Blind spot monitoring illuminates LEDs in the side mirrors when vehicles in adjacent lanes pass through the driver’s blind spots. If the driver signals to change lanes when another vehicle is in the way, the system emits an audible chime. On my numerous airport runs, the feature was a lifesaver.
A speed-sensitive rack-and-pinion steering system provides more assist at low speeds for maneuverability. I didn’t expect much of a turning radius on a vehicle with a 118-inch wheelbase. The 36.7-foot turning circle was a pleasant surprise.
The four-wheel independent suspension includes a stabilizer bar on the drive axle to keep the chassis flat while cornering. In general, a 4500 minivan isn’t going to corner on rails. But the Quest certainly felt stable on cloverleaf exit ramps.
Four-wheel ventilated disc brakes stop the Quest in a firm, linear fashion
Inside, the Quest holds up to seven passengers, or in my case, five passengers, two hundred bagels, twenty pounds of fruit, plates, cups, a coffee tureen and three cases of office supplies. Second and third-row seats fold flat to extend the cargo floor. With two rows of seats folded flat, the Quest can easily accommodate a couple of road bikes or some serious camping equipment.
Standard roof rails make it easy to add an extra carrier up top. The Quest tows up to 3500 pounds, meeting our ALV minimum standard.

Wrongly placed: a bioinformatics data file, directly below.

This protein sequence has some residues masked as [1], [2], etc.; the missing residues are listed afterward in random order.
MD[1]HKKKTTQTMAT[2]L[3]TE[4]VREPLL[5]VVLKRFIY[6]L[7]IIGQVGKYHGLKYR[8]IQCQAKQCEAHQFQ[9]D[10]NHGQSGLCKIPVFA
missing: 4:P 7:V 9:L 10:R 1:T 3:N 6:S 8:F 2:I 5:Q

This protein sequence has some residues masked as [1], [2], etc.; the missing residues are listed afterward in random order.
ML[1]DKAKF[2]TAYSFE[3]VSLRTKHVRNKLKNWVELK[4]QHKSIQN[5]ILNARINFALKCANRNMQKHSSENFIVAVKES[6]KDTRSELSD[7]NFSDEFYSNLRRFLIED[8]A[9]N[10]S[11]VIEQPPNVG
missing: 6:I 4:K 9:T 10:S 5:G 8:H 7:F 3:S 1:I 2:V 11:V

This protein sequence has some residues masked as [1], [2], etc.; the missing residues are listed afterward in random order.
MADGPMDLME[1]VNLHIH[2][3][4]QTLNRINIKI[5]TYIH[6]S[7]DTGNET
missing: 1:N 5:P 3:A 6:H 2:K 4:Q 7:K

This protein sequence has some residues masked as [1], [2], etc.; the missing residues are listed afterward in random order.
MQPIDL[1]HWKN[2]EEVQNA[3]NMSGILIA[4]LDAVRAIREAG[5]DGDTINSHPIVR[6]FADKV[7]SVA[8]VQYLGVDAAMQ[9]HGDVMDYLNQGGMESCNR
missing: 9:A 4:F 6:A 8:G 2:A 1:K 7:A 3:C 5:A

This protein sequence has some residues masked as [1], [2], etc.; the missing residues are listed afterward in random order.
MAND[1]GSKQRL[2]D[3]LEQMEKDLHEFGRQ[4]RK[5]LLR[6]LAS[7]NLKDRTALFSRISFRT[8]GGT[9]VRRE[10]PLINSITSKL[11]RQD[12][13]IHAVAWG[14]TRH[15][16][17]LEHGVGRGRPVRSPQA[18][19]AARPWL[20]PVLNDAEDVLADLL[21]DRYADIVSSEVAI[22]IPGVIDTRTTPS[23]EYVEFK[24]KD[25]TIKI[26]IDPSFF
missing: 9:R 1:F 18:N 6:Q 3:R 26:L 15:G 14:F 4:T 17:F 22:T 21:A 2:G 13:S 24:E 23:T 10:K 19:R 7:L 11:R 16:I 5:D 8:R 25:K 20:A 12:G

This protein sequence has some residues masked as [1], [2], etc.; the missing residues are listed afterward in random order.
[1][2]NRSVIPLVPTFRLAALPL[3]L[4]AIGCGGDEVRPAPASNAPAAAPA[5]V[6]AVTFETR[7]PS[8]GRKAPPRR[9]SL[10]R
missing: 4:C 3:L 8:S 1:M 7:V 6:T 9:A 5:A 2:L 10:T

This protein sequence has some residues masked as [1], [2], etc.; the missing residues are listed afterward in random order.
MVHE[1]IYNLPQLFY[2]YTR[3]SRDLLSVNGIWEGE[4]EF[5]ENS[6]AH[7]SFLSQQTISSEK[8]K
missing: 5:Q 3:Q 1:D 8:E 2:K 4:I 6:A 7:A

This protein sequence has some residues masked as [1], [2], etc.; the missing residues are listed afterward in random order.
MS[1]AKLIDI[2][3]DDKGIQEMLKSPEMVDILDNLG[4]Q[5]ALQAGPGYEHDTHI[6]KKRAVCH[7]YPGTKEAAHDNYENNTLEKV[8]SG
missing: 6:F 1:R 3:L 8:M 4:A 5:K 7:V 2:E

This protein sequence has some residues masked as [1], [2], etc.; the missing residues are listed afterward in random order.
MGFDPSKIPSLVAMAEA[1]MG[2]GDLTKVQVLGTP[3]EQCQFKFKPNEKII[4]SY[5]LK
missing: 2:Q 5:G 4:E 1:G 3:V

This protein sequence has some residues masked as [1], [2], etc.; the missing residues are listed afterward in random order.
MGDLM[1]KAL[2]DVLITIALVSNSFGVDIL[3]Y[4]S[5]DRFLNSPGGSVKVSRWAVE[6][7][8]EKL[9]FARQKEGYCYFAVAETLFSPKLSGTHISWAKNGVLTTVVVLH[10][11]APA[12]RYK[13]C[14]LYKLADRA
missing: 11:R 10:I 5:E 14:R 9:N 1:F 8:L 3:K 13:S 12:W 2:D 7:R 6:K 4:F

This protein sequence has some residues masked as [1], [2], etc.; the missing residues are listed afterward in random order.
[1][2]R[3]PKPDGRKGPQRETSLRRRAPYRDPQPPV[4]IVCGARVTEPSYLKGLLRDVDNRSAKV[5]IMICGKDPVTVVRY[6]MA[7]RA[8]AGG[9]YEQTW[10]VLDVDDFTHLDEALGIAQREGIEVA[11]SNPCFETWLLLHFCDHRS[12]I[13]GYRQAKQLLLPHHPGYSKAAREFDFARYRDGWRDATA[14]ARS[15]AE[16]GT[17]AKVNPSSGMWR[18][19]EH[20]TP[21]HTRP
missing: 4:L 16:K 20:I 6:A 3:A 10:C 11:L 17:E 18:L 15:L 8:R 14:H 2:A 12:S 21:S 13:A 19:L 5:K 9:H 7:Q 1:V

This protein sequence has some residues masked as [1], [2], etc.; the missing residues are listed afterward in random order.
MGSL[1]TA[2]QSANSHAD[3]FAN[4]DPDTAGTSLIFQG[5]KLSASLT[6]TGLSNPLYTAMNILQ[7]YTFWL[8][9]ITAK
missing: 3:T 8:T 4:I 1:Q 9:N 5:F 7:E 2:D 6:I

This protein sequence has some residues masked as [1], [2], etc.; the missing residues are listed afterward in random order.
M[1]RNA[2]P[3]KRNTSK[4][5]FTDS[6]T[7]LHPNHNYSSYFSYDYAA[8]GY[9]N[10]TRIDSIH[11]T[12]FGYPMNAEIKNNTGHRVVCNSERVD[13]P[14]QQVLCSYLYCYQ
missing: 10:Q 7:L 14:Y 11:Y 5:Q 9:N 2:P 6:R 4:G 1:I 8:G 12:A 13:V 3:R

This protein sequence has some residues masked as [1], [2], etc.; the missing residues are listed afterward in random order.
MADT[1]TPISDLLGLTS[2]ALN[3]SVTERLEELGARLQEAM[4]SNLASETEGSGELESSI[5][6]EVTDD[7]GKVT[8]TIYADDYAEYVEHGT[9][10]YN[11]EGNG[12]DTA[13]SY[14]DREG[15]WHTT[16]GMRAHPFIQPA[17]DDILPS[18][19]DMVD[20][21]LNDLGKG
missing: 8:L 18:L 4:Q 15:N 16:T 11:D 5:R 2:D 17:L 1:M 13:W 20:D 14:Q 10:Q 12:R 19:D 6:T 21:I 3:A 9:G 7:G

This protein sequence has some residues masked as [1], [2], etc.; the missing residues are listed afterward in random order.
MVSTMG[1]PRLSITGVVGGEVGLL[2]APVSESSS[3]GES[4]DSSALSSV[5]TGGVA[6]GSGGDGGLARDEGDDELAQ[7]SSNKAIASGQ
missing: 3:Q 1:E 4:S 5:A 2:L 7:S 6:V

To list all of the safety, comfort and convenience features on the test car would add several pages to this review. But a few deserve special mention. Keyless entry and start enables the driver to enter the car and fire the ignition without fishing the key fob out of his pocket.
Bi-xenon headlamps with auto-leveling project longer beams than halogen: closer in intensity to daylight. They make a big difference on poorly lit rural or suburban roads.
Second-row seats slide forward to ease access and egress to the third row. Adults sat in the third row during the test drive and felt relatively comfortable.
Release straps on the third-row seats fold them flat, while power buttons restore them to an upright position. The power liftgate comes in handy loading in armfuls of groceries or large cargo items.
The Nissan Quest comes with front, side and side curtain airbags, antilock brakes, traction and electronic stability control. Tire pressure monitoring with an easy-fill alert sounds an audible chime to let the driver know when he has exceeded the recommended tire pressure. The Quest is on display at Nissan dealerships nationwide.
Likes: A versatile minivan with very high levels of standard safety, comfort and convenience features. The Quest will carry a family of seven in style. For buyers with active lifestyles, the interior can hold several road bikes, skis, snowboards or camping equipment.
Dislike: Response from the continuously-variable automatic transmission is soft.
Model: Quest 3.5 LE
Base price: $41,350
As tested: $42,365
Horsepower: 260 Hp @ 6000 rpm
Torque: 240 lbs.-ft. @ 4400 rpm
Antilock brakes: Standard
Side curtain airbags: Standard
First aid kit: N/A
Bicycle friendly: Yes
Fuel economy: 19/24 mpg city/highway2012, Minivan 2012, Active Lifestyle Vehicles, auto review, Nissan, performance, pricing, standard safety